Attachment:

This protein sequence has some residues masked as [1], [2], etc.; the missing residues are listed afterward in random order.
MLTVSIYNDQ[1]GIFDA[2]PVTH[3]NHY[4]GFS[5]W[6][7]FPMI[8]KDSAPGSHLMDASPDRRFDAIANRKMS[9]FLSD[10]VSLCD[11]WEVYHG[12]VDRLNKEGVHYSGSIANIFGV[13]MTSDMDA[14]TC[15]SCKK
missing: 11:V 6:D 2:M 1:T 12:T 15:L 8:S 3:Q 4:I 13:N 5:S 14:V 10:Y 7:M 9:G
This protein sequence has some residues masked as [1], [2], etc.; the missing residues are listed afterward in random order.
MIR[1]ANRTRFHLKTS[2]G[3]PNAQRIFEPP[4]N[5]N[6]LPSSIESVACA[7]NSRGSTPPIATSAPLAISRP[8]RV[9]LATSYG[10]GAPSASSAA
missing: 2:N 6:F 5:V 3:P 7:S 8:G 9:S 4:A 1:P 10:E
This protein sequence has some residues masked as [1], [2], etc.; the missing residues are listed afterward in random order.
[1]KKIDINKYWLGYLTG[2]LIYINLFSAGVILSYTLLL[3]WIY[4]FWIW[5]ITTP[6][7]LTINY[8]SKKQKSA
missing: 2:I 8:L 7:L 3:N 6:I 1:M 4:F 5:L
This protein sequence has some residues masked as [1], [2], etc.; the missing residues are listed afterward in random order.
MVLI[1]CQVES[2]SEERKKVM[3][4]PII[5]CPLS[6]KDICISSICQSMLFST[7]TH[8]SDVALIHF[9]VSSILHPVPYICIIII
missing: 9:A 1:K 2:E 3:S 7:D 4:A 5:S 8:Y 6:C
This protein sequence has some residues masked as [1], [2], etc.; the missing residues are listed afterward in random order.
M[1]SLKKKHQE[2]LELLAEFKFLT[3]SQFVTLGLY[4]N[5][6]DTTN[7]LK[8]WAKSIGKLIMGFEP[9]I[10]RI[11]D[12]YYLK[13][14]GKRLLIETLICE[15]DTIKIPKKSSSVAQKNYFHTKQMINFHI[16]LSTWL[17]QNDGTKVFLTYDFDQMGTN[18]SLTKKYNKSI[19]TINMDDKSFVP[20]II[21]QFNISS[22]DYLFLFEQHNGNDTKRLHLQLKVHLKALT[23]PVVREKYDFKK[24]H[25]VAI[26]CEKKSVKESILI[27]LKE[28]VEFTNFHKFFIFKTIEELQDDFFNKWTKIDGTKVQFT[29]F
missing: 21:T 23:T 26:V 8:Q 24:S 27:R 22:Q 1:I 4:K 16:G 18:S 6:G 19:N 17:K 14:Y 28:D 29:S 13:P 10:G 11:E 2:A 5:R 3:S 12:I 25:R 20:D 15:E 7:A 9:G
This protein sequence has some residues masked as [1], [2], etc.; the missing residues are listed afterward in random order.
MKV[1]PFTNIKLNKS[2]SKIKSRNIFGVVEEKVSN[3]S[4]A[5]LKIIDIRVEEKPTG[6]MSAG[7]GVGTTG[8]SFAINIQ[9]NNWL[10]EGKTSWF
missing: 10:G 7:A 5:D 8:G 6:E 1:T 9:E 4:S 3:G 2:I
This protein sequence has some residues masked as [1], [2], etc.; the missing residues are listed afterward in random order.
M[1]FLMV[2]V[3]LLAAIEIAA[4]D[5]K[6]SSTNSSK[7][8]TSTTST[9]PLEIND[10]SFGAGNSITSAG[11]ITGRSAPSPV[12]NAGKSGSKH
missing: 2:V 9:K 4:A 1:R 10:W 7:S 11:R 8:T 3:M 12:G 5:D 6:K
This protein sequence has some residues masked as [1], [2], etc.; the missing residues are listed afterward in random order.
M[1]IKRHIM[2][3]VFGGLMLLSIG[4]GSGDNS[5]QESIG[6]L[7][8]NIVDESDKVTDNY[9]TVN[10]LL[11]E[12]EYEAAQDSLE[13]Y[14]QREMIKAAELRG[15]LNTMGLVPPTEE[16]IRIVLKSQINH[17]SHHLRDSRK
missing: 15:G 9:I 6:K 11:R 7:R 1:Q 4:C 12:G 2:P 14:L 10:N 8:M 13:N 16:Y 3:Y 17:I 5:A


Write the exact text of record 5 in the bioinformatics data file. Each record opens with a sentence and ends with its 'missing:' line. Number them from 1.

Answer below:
This protein sequence has some residues masked as [1], [2], etc.; the missing residues are listed afterward in random order.
M[1]SLKKKHQE[2]LELLAEFKFLT[3]SQFVTLGLY[4]N[5][6]DTTN[7]LK[8]WAKSIGKLIMGFEP[9]I[10]RI[11]D[12]YYLK[13][14]GKRLLIETLICE[15]DTIKIPKKSSSVAQKNYFHTKQMINFHI[16]LSTWL[17]QNDGTKVFLTYDFDQMGTN[18]SLTKKYNKSI[19]TINMDDKSFVP[20]II[21]QFNISS[22]DYLFLFEQHNGNDTKRLHLQLKVHLKALT[23]PVVREKYDFKK[24]H[25]VAI[26]CEKKSVKESILI[27]LKE[28]VEFTNFHKFFIFKTIEELQDDFFNKWTKIDGTKVQFT[29]F
missing: 21:T 23:T 26:V 8:Q 24:S 27:R 22:Q 1:I 4:K 16:G 18:S 6:G 19:N 17:K 14:Y 28:D 29:S 13:P 10:G 11:E 2:A 5:R 3:S 12:I 25:R 20:D 15:E 7:A 9:G